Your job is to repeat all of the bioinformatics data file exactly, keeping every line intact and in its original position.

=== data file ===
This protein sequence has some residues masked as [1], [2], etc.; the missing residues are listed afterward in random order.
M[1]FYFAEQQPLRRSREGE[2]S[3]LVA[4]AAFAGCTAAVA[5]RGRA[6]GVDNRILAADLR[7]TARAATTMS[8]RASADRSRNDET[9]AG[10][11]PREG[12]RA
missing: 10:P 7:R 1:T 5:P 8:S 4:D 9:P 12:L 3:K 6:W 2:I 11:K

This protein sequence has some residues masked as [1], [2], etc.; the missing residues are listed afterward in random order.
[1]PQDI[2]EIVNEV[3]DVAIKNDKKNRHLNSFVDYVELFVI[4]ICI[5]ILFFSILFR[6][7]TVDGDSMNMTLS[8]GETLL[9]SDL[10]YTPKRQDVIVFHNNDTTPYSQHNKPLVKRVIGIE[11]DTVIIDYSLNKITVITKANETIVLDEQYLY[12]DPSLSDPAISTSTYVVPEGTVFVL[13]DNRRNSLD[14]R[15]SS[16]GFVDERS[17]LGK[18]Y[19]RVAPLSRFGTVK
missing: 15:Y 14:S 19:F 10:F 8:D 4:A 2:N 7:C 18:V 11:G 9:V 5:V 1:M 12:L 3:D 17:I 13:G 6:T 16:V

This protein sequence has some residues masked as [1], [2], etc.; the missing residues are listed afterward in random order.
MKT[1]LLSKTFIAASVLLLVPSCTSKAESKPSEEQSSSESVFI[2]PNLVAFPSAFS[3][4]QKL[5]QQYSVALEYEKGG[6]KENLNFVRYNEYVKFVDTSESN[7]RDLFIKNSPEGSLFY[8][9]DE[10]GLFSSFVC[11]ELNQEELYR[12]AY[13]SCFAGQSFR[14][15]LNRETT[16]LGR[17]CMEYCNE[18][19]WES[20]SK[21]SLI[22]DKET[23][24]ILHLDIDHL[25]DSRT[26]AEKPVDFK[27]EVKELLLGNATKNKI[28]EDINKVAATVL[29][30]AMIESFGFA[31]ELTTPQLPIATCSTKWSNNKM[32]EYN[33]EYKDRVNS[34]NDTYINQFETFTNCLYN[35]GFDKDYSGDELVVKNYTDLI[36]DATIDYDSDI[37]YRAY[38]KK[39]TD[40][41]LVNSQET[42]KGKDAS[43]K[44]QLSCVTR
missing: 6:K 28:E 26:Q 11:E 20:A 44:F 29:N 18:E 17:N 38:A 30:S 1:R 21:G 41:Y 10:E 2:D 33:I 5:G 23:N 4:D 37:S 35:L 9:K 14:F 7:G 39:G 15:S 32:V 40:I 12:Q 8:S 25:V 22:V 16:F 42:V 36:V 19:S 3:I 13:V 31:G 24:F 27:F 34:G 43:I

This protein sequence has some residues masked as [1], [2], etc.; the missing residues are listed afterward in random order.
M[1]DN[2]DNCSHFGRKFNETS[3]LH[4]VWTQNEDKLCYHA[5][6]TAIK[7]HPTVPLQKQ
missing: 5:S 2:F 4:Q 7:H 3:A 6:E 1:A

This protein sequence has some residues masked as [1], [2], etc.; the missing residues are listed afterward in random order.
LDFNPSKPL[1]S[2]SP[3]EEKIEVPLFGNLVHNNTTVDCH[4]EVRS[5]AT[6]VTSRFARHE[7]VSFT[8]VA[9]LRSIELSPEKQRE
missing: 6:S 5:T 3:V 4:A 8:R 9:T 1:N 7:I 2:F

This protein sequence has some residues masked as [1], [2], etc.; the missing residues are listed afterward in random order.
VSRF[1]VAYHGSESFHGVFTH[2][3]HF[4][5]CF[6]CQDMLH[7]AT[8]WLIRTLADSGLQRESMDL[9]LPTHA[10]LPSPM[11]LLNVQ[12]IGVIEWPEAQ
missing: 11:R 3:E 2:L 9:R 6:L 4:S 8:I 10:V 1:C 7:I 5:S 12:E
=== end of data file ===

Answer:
This protein sequence has some residues masked as [1], [2], etc.; the missing residues are listed afterward in random order.
M[1]FYFAEQQPLRRSREGE[2]S[3]LVA[4]AAFAGCTAAVA[5]RGRA[6]GVDNRILAADLR[7]TARAATTMS[8]RASADRSRNDET[9]AG[10][11]PREG[12]RA
missing: 10:P 7:R 1:T 5:P 8:S 4:D 9:P 12:L 3:K 6:W 2:I 11:K

This protein sequence has some residues masked as [1], [2], etc.; the missing residues are listed afterward in random order.
[1]PQDI[2]EIVNEV[3]DVAIKNDKKNRHLNSFVDYVELFVI[4]ICI[5]ILFFSILFR[6][7]TVDGDSMNMTLS[8]GETLL[9]SDL[10]YTPKRQDVIVFHNNDTTPYSQHNKPLVKRVIGIE[11]DTVIIDYSLNKITVITKANETIVLDEQYLY[12]DPSLSDPAISTSTYVVPEGTVFVL[13]DNRRNSLD[14]R[15]SS[16]GFVDERS[17]LGK[18]Y[19]RVAPLSRFGTVK
missing: 15:Y 14:S 19:F 10:F 8:D 4:A 2:N 7:C 18:V 11:G 9:V 5:V 1:M 12:L 3:D 17:I 13:G 6:T 16:V

This protein sequence has some residues masked as [1], [2], etc.; the missing residues are listed afterward in random order.
MKT[1]LLSKTFIAASVLLLVPSCTSKAESKPSEEQSSSESVFI[2]PNLVAFPSAFS[3][4]QKL[5]QQYSVALEYEKGG[6]KENLNFVRYNEYVKFVDTSESN[7]RDLFIKNSPEGSLFY[8][9]DE[10]GLFSSFVC[11]ELNQEELYR[12]AY[13]SCFAGQSFR[14][15]LNRETT[16]LGR[17]CMEYCNE[18][19]WES[20]SK[21]SLI[22]DKET[23][24]ILHLDIDHL[25]DSRT[26]AEKPVDFK[27]EVKELLLGNATKNKI[28]EDINKVAATVL[29][30]AMIESFGFA[31]ELTTPQLPIATCSTKWSNNKM[32]EYN[33]EYKDRVNS[34]NDTYINQFETFTNCLYN[35]GFDKDYSGDELVVKNYTDLI[36]DATIDYDSDI[37]YRAY[38]KK[39]TD[40][41]LVNSQET[42]KGKDAS[43]K[44]QLSCVTR
missing: 6:K 28:E 26:Q 11:E 20:A 44:F 29:N 18:E 17:N 38:A 30:S 1:R 21:G 41:Y 10:E 2:D 33:I 5:G 23:N 4:D 37:S 35:L 9:K 14:F 7:G 39:G 15:S 32:V 40:I 12:Q 8:S 25:V 22:V 16:F 42:V 36:V 19:S 3:I 13:V 31:G 24:F 27:F 34:G 43:I

This protein sequence has some residues masked as [1], [2], etc.; the missing residues are listed afterward in random order.
M[1]DN[2]DNCSHFGRKFNETS[3]LH[4]VWTQNEDKLCYHA[5][6]TAIK[7]HPTVPLQKQ
missing: 5:S 2:F 4:Q 7:H 3:A 6:E 1:A

This protein sequence has some residues masked as [1], [2], etc.; the missing residues are listed afterward in random order.
LDFNPSKPL[1]S[2]SP[3]EEKIEVPLFGNLVHNNTTVDCH[4]EVRS[5]AT[6]VTSRFARHE[7]VSFT[8]VA[9]LRSIELSPEKQRE
missing: 6:S 5:T 3:V 4:A 8:R 9:T 1:N 7:I 2:F

This protein sequence has some residues masked as [1], [2], etc.; the missing residues are listed afterward in random order.
VSRF[1]VAYHGSESFHGVFTH[2][3]HF[4][5]CF[6]CQDMLH[7]AT[8]WLIRTLADSGLQRESMDL[9]LPTHA[10]LPSPM[11]LLNVQ[12]IGVIEWPEAQ
missing: 11:R 3:E 2:L 9:R 6:L 4:S 8:I 10:V 1:C 7:I 5:S 12:E